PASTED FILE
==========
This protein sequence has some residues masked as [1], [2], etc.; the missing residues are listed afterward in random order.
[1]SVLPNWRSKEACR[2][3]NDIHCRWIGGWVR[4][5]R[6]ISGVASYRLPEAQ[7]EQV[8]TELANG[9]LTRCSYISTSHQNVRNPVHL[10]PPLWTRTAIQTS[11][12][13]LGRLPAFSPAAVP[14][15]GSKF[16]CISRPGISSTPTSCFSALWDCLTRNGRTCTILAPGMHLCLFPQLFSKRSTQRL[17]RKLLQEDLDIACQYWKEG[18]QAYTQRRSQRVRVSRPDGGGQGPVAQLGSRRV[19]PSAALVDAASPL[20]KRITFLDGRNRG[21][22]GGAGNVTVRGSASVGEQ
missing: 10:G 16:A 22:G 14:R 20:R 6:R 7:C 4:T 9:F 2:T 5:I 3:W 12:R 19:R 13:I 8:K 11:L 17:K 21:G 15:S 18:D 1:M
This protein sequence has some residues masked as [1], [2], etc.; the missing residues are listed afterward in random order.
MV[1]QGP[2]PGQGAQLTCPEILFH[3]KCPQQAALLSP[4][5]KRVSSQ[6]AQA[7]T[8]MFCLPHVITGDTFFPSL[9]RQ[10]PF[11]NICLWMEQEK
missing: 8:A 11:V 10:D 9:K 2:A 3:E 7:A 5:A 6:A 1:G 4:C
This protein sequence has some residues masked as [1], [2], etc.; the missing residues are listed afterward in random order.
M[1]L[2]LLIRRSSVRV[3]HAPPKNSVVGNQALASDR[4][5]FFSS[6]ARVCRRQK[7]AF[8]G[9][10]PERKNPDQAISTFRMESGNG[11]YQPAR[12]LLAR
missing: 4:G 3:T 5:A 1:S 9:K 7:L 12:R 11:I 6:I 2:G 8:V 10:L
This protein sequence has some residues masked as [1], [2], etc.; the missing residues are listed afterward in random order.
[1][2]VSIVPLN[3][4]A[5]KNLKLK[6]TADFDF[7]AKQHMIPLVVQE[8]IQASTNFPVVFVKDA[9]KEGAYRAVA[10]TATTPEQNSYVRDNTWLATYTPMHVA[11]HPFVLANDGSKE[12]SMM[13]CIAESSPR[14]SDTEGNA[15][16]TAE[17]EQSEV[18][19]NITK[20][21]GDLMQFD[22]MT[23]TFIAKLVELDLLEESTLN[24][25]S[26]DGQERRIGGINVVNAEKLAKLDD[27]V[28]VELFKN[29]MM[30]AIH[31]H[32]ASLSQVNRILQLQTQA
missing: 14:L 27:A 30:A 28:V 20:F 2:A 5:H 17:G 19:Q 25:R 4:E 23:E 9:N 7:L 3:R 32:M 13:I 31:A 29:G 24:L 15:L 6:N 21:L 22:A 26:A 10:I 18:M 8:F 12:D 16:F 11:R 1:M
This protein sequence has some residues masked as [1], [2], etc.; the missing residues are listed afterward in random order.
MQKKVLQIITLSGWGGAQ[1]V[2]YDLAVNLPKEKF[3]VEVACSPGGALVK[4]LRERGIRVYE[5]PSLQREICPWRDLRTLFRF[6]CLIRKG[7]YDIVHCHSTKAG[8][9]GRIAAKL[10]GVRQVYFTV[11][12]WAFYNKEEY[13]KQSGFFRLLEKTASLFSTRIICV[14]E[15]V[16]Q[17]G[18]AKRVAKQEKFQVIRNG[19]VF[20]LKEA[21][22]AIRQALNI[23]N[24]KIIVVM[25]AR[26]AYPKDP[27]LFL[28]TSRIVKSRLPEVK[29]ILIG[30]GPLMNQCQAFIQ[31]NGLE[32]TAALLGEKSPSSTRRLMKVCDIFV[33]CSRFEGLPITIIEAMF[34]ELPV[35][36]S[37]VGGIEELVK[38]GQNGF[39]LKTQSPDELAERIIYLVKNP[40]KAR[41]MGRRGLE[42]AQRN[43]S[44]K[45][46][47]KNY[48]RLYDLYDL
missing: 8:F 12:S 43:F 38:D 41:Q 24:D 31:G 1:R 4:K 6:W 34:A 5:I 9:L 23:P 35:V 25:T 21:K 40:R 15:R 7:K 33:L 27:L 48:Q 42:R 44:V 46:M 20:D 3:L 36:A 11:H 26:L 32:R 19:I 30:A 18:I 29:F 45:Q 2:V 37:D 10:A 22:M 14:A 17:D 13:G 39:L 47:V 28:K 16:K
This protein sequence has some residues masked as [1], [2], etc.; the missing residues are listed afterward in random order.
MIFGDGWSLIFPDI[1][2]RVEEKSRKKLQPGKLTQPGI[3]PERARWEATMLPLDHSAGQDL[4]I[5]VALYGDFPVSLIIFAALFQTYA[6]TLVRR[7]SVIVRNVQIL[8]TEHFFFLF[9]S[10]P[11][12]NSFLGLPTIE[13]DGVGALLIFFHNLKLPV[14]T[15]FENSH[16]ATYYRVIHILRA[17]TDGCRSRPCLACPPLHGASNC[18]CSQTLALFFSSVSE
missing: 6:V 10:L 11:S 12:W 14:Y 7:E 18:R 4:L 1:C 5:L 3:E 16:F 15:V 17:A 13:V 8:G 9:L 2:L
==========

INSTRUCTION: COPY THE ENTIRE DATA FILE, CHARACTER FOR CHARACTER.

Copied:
This protein sequence has some residues masked as [1], [2], etc.; the missing residues are listed afterward in random order.
[1]SVLPNWRSKEACR[2][3]NDIHCRWIGGWVR[4][5]R[6]ISGVASYRLPEAQ[7]EQV[8]TELANG[9]LTRCSYISTSHQNVRNPVHL[10]PPLWTRTAIQTS[11][12][13]LGRLPAFSPAAVP[14][15]GSKF[16]CISRPGISSTPTSCFSALWDCLTRNGRTCTILAPGMHLCLFPQLFSKRSTQRL[17]RKLLQEDLDIACQYWKEG[18]QAYTQRRSQRVRVSRPDGGGQGPVAQLGSRRV[19]PSAALVDAASPL[20]KRITFLDGRNRG[21][22]GGAGNVTVRGSASVGEQ
missing: 10:G 16:A 22:G 14:R 20:R 6:R 7:C 4:T 9:F 2:T 5:I 3:W 12:R 19:R 13:I 8:K 11:L 17:K 21:G 15:S 18:D 1:M
This protein sequence has some residues masked as [1], [2], etc.; the missing residues are listed afterward in random order.
MV[1]QGP[2]PGQGAQLTCPEILFH[3]KCPQQAALLSP[4][5]KRVSSQ[6]AQA[7]T[8]MFCLPHVITGDTFFPSL[9]RQ[10]PF[11]NICLWMEQEK
missing: 8:A 11:V 10:D 9:K 2:A 3:E 7:A 5:A 6:A 1:G 4:C
This protein sequence has some residues masked as [1], [2], etc.; the missing residues are listed afterward in random order.
M[1]L[2]LLIRRSSVRV[3]HAPPKNSVVGNQALASDR[4][5]FFSS[6]ARVCRRQK[7]AF[8]G[9][10]PERKNPDQAISTFRMESGNG[11]YQPAR[12]LLAR
missing: 4:G 3:T 5:A 1:S 9:K 7:L 12:R 11:I 6:I 2:G 8:V 10:L
This protein sequence has some residues masked as [1], [2], etc.; the missing residues are listed afterward in random order.
[1][2]VSIVPLN[3][4]A[5]KNLKLK[6]TADFDF[7]AKQHMIPLVVQE[8]IQASTNFPVVFVKDA[9]KEGAYRAVA[10]TATTPEQNSYVRDNTWLATYTPMHVA[11]HPFVLANDGSKE[12]SMM[13]CIAESSPR[14]SDTEGNA[15][16]TAE[17]EQSEV[18][19]NITK[20][21]GDLMQFD[22]MT[23]TFIAKLVELDLLEESTLN[24][25]S[26]DGQERRIGGINVVNAEKLAKLDD[27]V[28]VELFKN[29]MM[30]AIH[31]H[32]ASLSQVNRILQLQTQA
missing: 14:L 27:A 30:A 28:V 20:F 2:A 5:H 17:G 19:Q 25:R 4:E 23:E 9:N 7:L 3:R 32:M 13:I 31:A 29:G 24:L 15:L 6:N 21:L 22:A 26:A 10:I 18:M 8:F 12:D 16:F 11:R 1:M
This protein sequence has some residues masked as [1], [2], etc.; the missing residues are listed afterward in random order.
MQKKVLQIITLSGWGGAQ[1]V[2]YDLAVNLPKEKF[3]VEVACSPGGALVK[4]LRERGIRVYE[5]PSLQREICPWRDLRTLFRF[6]CLIRKG[7]YDIVHCHSTKAG[8][9]GRIAAKL[10]GVRQVYFTV[11][12]WAFYNKEEY[13]KQSGFFRLLEKTASLFSTRIICV[14]E[15]V[16]Q[17]G[18]AKRVAKQEKFQVIRNG[19]VF[20]LKEA[21][22]AIRQALNI[23]N[24]KIIVVM[25]AR[26]AYPKDP[27]LFL[28]TSRIVKSRLPEVK[29]ILIG[30]GPLMNQCQAFIQ[31]NGLE[32]TAALLGEKSPSSTRRLMKVCDIFV[33]CSRFEGLPITIIEAMF[34]ELPV[35][36]S[37]VGGIEELVK[38]GQNGF[39]LKTQSPDELAERIIYLVKNP[40]KAR[41]MGRRGLE[42]AQRN[43]S[44]K[45][46][47]KNY[48]RLYDLYDL
missing: 8:F 12:S 43:F 38:D 41:Q 24:D 31:G 1:R 4:K 6:W 34:A 5:I 9:L 23:P 35:V 25:T 21:K 40:R 15:R 7:K 33:L 27:L 48:Q 42:R 44:V 46:M 20:D 3:L 36:A 11:H 26:L 32:R 19:I 30:A 18:I 29:F 45:Q 2:V 37:D 10:A 22:M 14:A 17:D 13:G 39:L 47:V 28:K 16:K
This protein sequence has some residues masked as [1], [2], etc.; the missing residues are listed afterward in random order.
MIFGDGWSLIFPDI[1][2]RVEEKSRKKLQPGKLTQPGI[3]PERARWEATMLPLDHSAGQDL[4]I[5]VALYGDFPVSLIIFAALFQTYA[6]TLVRR[7]SVIVRNVQIL[8]TEHFFFLF[9]S[10]P[11][12]NSFLGLPTIE[13]DGVGALLIFFHNLKLPV[14]T[15]FENSH[16]ATYYRVIHILRA[17]TDGCRSRPCLACPPLHGASNC[18]CSQTLALFFSSVSE
missing: 6:V 10:L 11:S 12:W 14:Y 7:E 18:R 4:L 1:C 5:L 3:E 16:F 15:V 17:A 13:V 8:G 9:L 2:L